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I have a class which looks something like this. I'd prefer to have the typedef of ParentMember in the Parent class and rename it Member. How might this be possible? The only way I can see is to have std::vector as a public member instead of using inheritance.

typedef std::pair<std::string, boost::any> ParentMember;
class Parent: public std::vector<ParentMember>
{
public:
    template <typename T>
    std::vector<T>& getMember(std::string& s)
    {
        MemberFinder finder(s);
        std::vector<ParentMember>::iterator member = std::find_if(begin(), end(), finder);
        boost::any& container = member->second;
        return boost::any_cast<std::vector<T>&>(container);
    }
private:
    class Finder
    {
      ...
    };
};
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2  
    
@juanchopanza Actually, there is nothing wrong with public inheritance of std::vector. If you need this, just do that. So... Why no? You shouldn't use polymorphism, since vector has no virtual d-tor, but inherit from vector is OK. –  ForEveR Sep 13 '12 at 15:40
    
Could you also provide a code that would use your class (and Parent::Member type)? –  UnknownGosu Sep 13 '12 at 15:41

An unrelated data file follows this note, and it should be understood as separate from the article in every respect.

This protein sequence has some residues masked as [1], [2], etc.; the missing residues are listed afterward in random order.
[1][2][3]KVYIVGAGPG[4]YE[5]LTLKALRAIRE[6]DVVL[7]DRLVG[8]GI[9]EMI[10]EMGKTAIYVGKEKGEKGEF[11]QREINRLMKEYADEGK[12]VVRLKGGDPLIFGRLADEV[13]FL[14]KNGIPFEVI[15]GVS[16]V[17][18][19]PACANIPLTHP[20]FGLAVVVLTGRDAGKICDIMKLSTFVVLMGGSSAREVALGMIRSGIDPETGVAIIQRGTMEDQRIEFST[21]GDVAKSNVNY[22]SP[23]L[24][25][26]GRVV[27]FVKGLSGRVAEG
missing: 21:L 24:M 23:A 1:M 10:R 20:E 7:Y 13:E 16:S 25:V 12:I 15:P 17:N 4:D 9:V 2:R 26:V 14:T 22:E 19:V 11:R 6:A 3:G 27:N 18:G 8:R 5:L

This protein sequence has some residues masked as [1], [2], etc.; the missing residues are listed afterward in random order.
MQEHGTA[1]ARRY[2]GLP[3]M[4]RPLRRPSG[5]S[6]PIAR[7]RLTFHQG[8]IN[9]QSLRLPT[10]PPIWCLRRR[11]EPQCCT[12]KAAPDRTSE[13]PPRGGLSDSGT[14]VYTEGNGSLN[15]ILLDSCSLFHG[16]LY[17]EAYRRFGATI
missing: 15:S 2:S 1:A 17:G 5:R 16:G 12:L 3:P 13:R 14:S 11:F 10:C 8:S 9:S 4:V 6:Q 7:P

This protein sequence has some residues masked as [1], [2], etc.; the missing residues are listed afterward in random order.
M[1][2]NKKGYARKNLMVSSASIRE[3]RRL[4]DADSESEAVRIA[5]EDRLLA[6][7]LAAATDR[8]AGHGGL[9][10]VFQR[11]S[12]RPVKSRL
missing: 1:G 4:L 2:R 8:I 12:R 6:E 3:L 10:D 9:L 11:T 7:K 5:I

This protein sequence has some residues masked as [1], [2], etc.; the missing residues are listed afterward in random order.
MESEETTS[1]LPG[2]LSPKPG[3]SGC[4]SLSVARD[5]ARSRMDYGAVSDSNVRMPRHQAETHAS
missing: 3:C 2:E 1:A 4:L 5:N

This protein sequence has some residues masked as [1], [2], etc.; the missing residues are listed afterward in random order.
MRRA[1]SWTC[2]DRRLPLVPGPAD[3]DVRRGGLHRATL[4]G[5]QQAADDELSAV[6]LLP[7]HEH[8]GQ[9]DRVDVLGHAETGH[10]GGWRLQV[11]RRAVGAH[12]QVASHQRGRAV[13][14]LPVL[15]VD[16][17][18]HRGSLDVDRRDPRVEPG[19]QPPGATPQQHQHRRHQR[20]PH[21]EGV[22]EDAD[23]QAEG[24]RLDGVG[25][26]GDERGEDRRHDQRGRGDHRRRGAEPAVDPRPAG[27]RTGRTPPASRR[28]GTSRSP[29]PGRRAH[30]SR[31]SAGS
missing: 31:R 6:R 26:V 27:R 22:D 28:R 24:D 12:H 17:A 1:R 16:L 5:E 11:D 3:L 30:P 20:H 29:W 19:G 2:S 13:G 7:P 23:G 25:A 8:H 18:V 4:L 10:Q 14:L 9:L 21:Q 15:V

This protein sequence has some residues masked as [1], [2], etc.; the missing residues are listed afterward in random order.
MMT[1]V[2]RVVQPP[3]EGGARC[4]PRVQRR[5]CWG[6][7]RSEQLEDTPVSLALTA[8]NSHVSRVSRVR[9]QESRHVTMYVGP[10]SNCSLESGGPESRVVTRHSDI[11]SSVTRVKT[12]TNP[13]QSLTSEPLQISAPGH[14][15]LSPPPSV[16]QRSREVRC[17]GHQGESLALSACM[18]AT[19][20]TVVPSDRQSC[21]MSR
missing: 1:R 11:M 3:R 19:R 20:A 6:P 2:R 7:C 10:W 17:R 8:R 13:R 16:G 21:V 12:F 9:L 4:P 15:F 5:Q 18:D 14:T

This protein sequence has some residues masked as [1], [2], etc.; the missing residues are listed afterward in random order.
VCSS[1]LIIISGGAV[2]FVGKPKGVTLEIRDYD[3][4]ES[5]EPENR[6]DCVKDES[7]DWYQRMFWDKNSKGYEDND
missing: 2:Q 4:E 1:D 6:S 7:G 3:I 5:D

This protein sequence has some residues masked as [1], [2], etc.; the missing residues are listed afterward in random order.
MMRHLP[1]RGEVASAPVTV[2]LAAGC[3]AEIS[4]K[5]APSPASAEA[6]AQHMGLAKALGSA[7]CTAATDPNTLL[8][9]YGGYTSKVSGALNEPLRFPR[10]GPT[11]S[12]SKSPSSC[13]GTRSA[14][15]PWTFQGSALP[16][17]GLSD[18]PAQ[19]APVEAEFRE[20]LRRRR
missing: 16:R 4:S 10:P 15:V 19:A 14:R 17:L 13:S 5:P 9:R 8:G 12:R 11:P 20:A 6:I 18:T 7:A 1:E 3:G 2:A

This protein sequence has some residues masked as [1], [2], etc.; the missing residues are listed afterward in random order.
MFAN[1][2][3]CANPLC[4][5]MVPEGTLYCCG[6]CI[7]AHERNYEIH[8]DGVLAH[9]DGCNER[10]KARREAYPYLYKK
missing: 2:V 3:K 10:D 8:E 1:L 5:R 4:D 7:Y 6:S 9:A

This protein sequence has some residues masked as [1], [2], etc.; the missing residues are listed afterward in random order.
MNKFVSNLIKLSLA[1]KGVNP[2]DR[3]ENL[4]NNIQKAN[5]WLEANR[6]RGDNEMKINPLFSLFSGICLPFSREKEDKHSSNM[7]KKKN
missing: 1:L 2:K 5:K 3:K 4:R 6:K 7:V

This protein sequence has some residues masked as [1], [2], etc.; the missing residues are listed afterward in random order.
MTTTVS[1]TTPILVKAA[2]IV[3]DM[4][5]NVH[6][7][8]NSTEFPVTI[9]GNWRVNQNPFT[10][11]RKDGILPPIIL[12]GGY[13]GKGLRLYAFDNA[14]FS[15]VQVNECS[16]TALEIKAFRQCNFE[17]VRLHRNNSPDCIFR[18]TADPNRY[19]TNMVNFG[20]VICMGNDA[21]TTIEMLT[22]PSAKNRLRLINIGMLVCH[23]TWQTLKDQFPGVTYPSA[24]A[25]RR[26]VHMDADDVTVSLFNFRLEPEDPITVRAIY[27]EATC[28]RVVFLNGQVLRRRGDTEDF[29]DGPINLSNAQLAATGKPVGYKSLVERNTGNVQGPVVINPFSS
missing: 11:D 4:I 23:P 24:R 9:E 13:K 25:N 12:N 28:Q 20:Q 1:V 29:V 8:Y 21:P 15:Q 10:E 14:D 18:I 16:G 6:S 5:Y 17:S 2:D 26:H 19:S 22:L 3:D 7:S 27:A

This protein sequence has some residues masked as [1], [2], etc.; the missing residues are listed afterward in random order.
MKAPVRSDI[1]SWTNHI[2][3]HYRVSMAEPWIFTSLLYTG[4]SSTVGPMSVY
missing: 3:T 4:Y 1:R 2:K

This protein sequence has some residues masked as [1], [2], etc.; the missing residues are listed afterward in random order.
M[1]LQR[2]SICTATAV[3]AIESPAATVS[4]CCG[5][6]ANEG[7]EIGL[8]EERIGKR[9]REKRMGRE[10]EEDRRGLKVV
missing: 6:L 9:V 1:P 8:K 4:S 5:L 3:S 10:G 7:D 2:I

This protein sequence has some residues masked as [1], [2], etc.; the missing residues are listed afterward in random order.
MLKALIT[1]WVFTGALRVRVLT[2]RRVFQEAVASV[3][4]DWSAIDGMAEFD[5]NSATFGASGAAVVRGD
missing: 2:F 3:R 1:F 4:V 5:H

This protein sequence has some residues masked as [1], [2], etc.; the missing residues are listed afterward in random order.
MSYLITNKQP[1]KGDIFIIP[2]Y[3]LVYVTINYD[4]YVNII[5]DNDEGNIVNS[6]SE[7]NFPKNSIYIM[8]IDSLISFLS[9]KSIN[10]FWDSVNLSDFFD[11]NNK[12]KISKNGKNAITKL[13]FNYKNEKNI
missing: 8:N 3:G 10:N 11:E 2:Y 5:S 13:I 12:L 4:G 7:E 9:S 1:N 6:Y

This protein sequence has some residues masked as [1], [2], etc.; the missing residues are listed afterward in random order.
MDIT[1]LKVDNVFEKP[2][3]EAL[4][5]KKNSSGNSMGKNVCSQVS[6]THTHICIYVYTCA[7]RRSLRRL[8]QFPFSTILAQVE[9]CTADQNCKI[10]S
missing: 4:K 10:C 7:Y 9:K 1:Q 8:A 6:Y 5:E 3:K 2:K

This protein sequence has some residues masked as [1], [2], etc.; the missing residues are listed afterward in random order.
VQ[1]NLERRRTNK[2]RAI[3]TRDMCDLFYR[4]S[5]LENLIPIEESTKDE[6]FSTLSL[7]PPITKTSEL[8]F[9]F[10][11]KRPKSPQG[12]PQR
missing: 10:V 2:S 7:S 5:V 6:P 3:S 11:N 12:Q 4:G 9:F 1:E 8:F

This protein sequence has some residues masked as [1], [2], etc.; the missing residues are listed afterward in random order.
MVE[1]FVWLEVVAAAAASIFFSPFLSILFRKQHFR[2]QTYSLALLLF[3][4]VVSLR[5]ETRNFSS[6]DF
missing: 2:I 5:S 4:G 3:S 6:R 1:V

@ForEveR if you have a clean way to stop polymorphism, then fine. –  juanchopanza Sep 13 '12 at 15:51

1 Answer 1

up vote 1 down vote accepted

The only way I can see is to have std::vector as a public member instead of using inheritance.

Yeah... that's The Correct Way™.

Now let's assume the class in question is not std::vector but something else, which would make this a legitimate question.

One solution is to use the non-typedef version for the base class and then typedef it

class Parent
  : public std::vector<std::pair<std::string, boost::any>>
{
public:
  typedef std::pair<std::string, boost::any> Member;
  // ...
};

In case of std::vector as a base class, it even exposes the type as a nested value_type typedef, which would allow you to make sure the two are never different:

typedef value_type Member; // value_type inherited from std::vector

If your Parent class is a template itself, you would need

typedef typename Parent::value_type Member;
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